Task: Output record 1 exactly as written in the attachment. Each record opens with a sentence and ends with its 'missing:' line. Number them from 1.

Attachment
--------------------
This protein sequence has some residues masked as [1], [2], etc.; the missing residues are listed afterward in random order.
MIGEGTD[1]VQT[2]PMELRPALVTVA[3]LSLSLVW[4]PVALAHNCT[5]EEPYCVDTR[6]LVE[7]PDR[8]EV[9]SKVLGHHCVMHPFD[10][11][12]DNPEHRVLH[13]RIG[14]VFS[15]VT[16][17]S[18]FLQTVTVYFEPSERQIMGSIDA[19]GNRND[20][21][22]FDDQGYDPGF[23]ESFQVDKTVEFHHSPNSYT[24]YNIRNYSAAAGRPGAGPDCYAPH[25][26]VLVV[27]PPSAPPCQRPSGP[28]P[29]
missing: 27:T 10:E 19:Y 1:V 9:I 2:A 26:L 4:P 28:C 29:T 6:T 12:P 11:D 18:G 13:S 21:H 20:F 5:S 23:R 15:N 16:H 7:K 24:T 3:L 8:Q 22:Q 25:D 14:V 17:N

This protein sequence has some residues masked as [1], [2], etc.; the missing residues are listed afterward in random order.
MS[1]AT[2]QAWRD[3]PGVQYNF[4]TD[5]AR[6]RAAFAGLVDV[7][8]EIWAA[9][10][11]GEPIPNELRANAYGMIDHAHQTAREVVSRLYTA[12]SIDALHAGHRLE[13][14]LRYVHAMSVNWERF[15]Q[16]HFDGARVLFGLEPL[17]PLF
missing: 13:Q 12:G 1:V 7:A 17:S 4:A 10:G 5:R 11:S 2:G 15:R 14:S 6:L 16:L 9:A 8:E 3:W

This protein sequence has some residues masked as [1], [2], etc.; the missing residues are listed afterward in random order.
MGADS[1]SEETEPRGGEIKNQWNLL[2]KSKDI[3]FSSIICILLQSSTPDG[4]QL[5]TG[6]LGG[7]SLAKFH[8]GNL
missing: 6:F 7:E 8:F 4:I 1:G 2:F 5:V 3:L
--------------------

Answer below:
This protein sequence has some residues masked as [1], [2], etc.; the missing residues are listed afterward in random order.
MIGEGTD[1]VQT[2]PMELRPALVTVA[3]LSLSLVW[4]PVALAHNCT[5]EEPYCVDTR[6]LVE[7]PDR[8]EV[9]SKVLGHHCVMHPFD[10][11][12]DNPEHRVLH[13]RIG[14]VFS[15]VT[16][17]S[18]FLQTVTVYFEPSERQIMGSIDA[19]GNRND[20][21][22]FDDQGYDPGF[23]ESFQVDKTVEFHHSPNSYT[24]YNIRNYSAAAGRPGAGPDCYAPH[25][26]VLVV[27]PPSAPPCQRPSGP[28]P[29]
missing: 27:T 10:E 19:Y 1:V 9:I 2:A 26:L 4:P 28:C 29:T 6:T 12:P 11:D 18:G 13:S 21:H 20:F 5:S 23:R 15:N 16:H 7:K 24:T 3:L 8:Q 22:Q 25:D 14:V 17:N